The Truth About Bonanza and Firearms

Many of us are old enough to remember when Bonanza owned Sunday night right after ‘Ed Sullivan’ led the way an hour earlier on another network. The huge popularity of TV westerns in the early 60s was not lost on kids from that era. What was lost on us: the incredible bloodshed produced by the principle characters in TV westerns. A high body count was part of the furniture in almost every episode and the simple plot lines obscured some important facts about firearms . . .

I recently viewed a Bonanza DVD, part of a four-disc collection of the iconic TV western. The DVD was fished-out of a bargain bin; seems like it got a cheaper price tag because it did not have the signature Bonanza theme song.

The replacement sound track was a random blend of ultra-bland guitar and elevator music melody that almost broke my will to watch the episodes. There were nine episodes, and only one had no dead guys by the closing credits and attendant crappy replacement music.

Episode 1 on the disc was the one without bloodshed because ‘Bonanza’ liked to include comedic episodes as an occasional respite from ventilated bad guys. The other eight episodes had plenty of corpses, but I decided to count only the death-by-Cartwright bodies in them.

The important thing to remember was that every dead guy was righteously dead from a bullet (or knife wound in one case) fired (or inflicted) by one of the four Cartwrights. Apparently the only good Cartwright was a dead Cartwright in the eyes of a vast segment of people in frontier Nevada.

The final body count was 16 guys that died in a conflict with the Cartwrights. Hotheaded Little Joe led the way with six dead guys including an expired gypsy with a Little Joe shiv in him.

Not-so-kindly-and-lovable Hoss dispatched five misfits, while the cerebral Adam bagged four lowlifes and Pa only managed one kill.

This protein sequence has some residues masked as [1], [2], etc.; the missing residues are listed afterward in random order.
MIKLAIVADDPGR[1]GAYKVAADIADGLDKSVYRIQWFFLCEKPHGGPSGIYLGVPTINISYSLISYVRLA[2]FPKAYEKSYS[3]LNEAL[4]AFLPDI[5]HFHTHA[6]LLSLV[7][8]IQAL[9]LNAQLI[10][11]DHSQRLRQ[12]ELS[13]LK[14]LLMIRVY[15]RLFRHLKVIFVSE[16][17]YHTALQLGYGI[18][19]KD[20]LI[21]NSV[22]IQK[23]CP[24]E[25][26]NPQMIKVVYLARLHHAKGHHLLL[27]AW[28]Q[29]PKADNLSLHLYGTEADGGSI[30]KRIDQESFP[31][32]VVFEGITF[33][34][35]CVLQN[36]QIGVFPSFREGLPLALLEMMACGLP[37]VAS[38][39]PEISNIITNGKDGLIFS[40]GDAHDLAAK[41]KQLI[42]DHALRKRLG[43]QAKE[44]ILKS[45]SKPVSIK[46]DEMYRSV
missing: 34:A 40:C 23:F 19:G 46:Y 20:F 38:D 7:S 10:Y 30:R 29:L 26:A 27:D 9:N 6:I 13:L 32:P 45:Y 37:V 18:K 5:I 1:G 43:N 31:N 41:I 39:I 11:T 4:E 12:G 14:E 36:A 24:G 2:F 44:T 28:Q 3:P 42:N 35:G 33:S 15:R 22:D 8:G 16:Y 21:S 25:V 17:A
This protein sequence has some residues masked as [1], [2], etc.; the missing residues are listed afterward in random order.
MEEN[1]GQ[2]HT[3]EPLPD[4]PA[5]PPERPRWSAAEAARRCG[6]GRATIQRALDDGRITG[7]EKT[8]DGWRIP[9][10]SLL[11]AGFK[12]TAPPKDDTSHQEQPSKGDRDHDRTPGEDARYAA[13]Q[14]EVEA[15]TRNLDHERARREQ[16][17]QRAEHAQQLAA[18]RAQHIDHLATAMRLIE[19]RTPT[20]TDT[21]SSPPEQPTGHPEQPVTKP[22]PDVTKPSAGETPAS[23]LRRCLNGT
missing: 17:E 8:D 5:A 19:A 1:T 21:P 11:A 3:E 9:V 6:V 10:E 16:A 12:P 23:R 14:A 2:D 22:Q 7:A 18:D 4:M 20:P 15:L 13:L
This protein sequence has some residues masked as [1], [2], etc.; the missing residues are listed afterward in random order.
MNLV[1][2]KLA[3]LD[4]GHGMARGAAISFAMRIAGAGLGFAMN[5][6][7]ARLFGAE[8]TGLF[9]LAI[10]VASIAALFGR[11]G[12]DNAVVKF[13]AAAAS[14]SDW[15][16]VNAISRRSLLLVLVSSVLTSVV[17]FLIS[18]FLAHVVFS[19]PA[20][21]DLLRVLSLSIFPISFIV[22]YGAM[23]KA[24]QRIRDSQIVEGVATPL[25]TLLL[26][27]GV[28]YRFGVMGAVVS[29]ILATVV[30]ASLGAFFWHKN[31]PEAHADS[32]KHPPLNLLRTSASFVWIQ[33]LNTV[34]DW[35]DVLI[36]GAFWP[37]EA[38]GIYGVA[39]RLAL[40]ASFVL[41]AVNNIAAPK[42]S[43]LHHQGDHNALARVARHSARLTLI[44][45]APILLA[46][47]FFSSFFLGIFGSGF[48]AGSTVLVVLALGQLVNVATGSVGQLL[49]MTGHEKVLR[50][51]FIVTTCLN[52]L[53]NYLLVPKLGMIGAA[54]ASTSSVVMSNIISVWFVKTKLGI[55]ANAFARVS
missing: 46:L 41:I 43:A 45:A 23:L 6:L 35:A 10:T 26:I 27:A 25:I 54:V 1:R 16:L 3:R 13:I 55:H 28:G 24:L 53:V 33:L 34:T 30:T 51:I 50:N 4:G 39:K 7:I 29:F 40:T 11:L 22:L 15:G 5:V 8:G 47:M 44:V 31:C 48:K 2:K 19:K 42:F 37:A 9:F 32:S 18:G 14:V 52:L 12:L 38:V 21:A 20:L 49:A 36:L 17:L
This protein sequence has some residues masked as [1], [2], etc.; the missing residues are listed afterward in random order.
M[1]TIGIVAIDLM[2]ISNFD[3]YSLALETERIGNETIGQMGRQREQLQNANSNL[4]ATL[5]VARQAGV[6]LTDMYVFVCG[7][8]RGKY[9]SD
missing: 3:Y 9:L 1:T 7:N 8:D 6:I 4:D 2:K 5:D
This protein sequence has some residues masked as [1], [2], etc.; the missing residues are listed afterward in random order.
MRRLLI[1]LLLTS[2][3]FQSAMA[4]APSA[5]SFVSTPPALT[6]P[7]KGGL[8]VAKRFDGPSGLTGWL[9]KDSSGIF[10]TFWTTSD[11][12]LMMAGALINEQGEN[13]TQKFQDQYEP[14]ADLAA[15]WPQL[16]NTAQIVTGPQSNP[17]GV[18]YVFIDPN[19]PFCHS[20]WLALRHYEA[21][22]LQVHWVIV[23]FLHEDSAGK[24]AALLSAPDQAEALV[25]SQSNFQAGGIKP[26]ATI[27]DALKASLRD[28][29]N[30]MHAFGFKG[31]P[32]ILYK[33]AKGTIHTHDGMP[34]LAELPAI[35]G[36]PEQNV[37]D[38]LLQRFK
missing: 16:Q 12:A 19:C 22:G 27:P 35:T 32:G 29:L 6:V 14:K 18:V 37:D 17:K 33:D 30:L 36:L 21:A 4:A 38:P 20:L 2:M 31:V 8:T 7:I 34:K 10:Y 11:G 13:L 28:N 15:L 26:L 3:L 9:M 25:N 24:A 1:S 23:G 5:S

TV westerns were always meant as an entertaining form of escapism where forces of good always prevailed over the forces of evil. But the actual physical and emotional results of a typical Cartwright firefight were never evident in the shows.

Exit wounds were never evident and extreme blood loss from a mortal bullet wound was also missing in action. Most of the bad guys were gut- shot, yet this incredibly painful gunshot wound always produced a quiet and rapid death.

There were no primal screams of agony lingering over a long and protracted period as the villains bled out on the screen. The largest display of pain was halting speech as a guy conveyed his last message before his final head turn.

Death was actually a pretty clean process for all involved in a Cartwright gun death. The dead bad guys required little or no blood and splattered tissue clean up after they expired from a gunshot wound, plus the Cartwright boys seemed genuinely unconcerned about their roles as grim reapers of the Comstock Lode.

Big Hoss had an uncharacteristic moment of compassion after he dusted the escaped convict father of a kid he had befriended, but he quickly recovered in time to shoot another escaped convict.

Bonanza’s laundered version of what really happens when “the bullet meets the bone”(to quote Golden Earring in song) was all that was allowed on TV in the 60s. At the time it was probably all that a little kid needed to know about the subject.